I didn’t blog about the debt ceiling because… ugh. The idea that the Republican party would hold the country, and indeed the world economy, hostage is unimaginably awful. The idea that, in the midst of a recession barely worse than the Great Depression, we’re talking about cutting government spending is also absurd. It’s a failure of governance and of leadership. Far from being ashamed, Mitch McConnell is gloating about it.

The Left is riled up, and righteously so. The problem is that most of the ire seems to be directed at the President, with talk of a primary challenge and so forth.

This is absurd.

Not that I think the President handled this situation perfectly. I think he was too quick to dismiss the gimmicky options folks dreamed up. Not that I think he should have actually employed them, but I think threatening to skip Congress and raise the debt limit on his own might have gotten people back to the negotiating table. The idea of a couple platinum trillion dollar coins is nonsense, a legal-but-absurd move that would only deepen investor concern about America’s monetary future. The same goes for the dubiously legal 14th amendment option (in which the President would simply assert a right to continue selling bonds because “The validity of the public debt of the United States, authorized by law, …shall not be questioned,” an argument undermined by the fact that the debt must be “authorized by law,” and also because the administration’s lawyers thought it was unconstitutional).

Actually employing either course of action would probably have spooked the markets into the same panic everyone wanted to avoid, but I wish the administration had been smarter about strategically refusing to rule them out, a deterrent for Congress’s nuclear option of a forced default on US debt. The President played by Queensbury rules, which let the Republicans mug him, and the country.

But here’s the thing: Any other Democratic president would face this. The Republicans are using every procedural lever to stop the President from getting political victories. They want the White House back, and they want to gum up the works until they have it. They don’t want the President to get judges on the bench, or to fill up the Federal Reserve, or to get cabinet appointees confirmed. They damn sure don’t want effective consumer advocates installed at the newly-created Consumer Financial Protection Bureau.

So what’s a frustrated Democrat to do? A primary challenge to the President is dumb. If President Obama wins, he’s had to waste a bunch of money defending his left flank, and his opponent has spent the year laying the groundwork for subsequent Republican attacks (unless the challenge is very strategic, and exists as a way to let the President get back on the campaign trail and get back into fighting shape for the general election). The Democratic coalition would be even more split and internally divided, the nominee (either one) is weaker, and the Republicans have a better shot. If the President loses, it’s worse, because whoever challenges the President will be at an even greater financial disadvantage in the general election, having spent more and burned more bridges. This all sets aside the question of who would even step up for that fight.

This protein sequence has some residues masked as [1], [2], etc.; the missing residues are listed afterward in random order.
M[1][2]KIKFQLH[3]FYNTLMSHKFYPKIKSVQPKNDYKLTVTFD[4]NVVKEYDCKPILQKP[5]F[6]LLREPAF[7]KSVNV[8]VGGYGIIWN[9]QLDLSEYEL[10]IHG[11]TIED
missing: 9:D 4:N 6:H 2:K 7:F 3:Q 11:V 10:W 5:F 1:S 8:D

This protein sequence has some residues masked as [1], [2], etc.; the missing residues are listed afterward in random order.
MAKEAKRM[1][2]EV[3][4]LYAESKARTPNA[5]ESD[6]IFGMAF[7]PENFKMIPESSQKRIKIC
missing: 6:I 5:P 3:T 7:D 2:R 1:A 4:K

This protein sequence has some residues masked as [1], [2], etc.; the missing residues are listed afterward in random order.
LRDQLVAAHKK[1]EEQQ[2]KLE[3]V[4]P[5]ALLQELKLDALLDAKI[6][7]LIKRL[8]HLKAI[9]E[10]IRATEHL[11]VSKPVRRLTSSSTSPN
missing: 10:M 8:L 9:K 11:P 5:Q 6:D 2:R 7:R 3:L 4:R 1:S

But here’s the thing: if a different Democrat got elected in 2012, and faced the same Congress, we’d see the same stuff happen. Every bill would get filibustered, the House would hold up any debt limit increases, demanding that Social Security and Medicare be sacrificed for any sort of stimulative spending program (unemployment insurance, for instance) or tax increases that would pay for such programs. If Hillary Clinton had been elected in 2008, she’d face the same nonsense today. Ditto for John Edwards, but of course, he’d be tied up in Clintonesque hearings over his affairs and secret lovechild. And if John McCain had been elected, we’d have had no stimulus, no healthcare bill, no CFPB, no repeal of DADT, no requirement that health insurance fully cover birth control, no investments in green technology, no scientific integrity policy promulgated throughout the federal government, no Lily Ledbetter act to end pay inequities, and none of the dozens of other good and important policies that this President and the Democratic Congress managed to pass before the end of 2010.

So what’s an angry Democrat (or moderate Republican) to do? Elect a better Congress. The President can only do so much. The bully pulpit doesn’t actually have much effect on the public. President Obama has done many of the things a President can to advance progressive goals (we can quibble here and there, but the main complaints involve stuff Congress did or didn’t do – but the more legitimate critique is of his choices of economic braintrust). Kevin Drum (linked above) makes the case, indeed, that the President has been remarkably effective at advancing progressive goals: